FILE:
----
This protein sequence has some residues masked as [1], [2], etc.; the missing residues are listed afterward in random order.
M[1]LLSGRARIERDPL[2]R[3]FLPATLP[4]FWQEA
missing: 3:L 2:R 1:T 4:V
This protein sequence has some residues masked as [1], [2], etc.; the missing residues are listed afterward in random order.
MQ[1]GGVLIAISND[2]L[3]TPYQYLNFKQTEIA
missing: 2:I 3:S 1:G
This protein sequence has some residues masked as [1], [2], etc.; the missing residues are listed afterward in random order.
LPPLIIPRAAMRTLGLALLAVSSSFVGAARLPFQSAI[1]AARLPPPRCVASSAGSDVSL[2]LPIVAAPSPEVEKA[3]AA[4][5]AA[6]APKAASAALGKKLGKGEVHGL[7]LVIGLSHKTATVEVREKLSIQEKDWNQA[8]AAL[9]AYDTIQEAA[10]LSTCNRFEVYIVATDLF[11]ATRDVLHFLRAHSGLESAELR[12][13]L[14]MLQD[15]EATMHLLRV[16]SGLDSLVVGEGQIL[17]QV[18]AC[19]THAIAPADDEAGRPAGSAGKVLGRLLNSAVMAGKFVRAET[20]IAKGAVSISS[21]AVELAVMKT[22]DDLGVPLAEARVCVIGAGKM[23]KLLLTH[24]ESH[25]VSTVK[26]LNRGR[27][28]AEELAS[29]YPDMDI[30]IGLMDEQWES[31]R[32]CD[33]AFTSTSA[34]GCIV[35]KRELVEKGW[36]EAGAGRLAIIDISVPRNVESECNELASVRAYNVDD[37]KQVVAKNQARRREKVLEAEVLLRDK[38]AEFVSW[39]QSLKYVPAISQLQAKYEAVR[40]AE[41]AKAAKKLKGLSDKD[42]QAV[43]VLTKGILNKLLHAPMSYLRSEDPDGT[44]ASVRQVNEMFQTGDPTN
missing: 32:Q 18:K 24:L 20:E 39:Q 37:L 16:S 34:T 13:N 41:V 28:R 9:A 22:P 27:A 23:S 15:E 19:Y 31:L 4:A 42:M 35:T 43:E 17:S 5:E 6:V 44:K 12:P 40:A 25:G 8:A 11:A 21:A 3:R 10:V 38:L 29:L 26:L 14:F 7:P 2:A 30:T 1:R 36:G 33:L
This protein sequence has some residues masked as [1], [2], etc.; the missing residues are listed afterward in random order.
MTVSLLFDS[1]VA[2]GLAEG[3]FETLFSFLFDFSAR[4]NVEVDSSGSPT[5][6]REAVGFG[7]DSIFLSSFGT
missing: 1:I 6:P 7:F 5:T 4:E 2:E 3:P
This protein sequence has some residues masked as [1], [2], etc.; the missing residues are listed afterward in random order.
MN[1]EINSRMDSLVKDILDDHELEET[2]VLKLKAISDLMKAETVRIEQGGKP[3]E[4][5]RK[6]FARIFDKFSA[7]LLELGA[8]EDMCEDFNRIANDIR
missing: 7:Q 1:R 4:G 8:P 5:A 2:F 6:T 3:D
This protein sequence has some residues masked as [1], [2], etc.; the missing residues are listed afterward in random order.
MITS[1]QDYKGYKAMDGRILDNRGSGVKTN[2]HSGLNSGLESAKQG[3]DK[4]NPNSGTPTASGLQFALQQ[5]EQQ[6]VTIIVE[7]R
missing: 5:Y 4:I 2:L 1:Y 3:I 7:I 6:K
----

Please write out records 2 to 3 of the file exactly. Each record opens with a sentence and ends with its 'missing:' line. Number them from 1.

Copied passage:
This protein sequence has some residues masked as [1], [2], etc.; the missing residues are listed afterward in random order.
MQ[1]GGVLIAISND[2]L[3]TPYQYLNFKQTEIA
missing: 2:I 3:S 1:G
This protein sequence has some residues masked as [1], [2], etc.; the missing residues are listed afterward in random order.
LPPLIIPRAAMRTLGLALLAVSSSFVGAARLPFQSAI[1]AARLPPPRCVASSAGSDVSL[2]LPIVAAPSPEVEKA[3]AA[4][5]AA[6]APKAASAALGKKLGKGEVHGL[7]LVIGLSHKTATVEVREKLSIQEKDWNQA[8]AAL[9]AYDTIQEAA[10]LSTCNRFEVYIVATDLF[11]ATRDVLHFLRAHSGLESAELR[12][13]L[14]MLQD[15]EATMHLLRV[16]SGLDSLVVGEGQIL[17]QV[18]AC[19]THAIAPADDEAGRPAGSAGKVLGRLLNSAVMAGKFVRAET[20]IAKGAVSISS[21]AVELAVMKT[22]DDLGVPLAEARVCVIGAGKM[23]KLLLTH[24]ESH[25]VSTVK[26]LNRGR[27][28]AEELAS[29]YPDMDI[30]IGLMDEQWES[31]R[32]CD[33]AFTSTSA[34]GCIV[35]KRELVEKGW[36]EAGAGRLAIIDISVPRNVESECNELASVRAYNVDD[37]KQVVAKNQARRREKVLEAEVLLRDK[38]AEFVSW[39]QSLKYVPAISQLQAKYEAVR[40]AE[41]AKAAKKLKGLSDKD[42]QAV[43]VLTKGILNKLLHAPMSYLRSEDPDGT[44]ASVRQVNEMFQTGDPTN
missing: 32:Q 18:K 24:L 20:E 39:Q 37:L 16:S 34:T 13:N 41:V 28:R 9:A 22:P 27:A 23:S 15:E 19:Y 31:L 4:A 42:M 35:T 43:E 17:S 5:E 6:V 44:K 12:P 40:A 25:G 8:A 11:A 21:A 3:R 10:V 38:L 29:L 26:L 14:F 7:P 2:A 30:T 1:R 36:G 33:L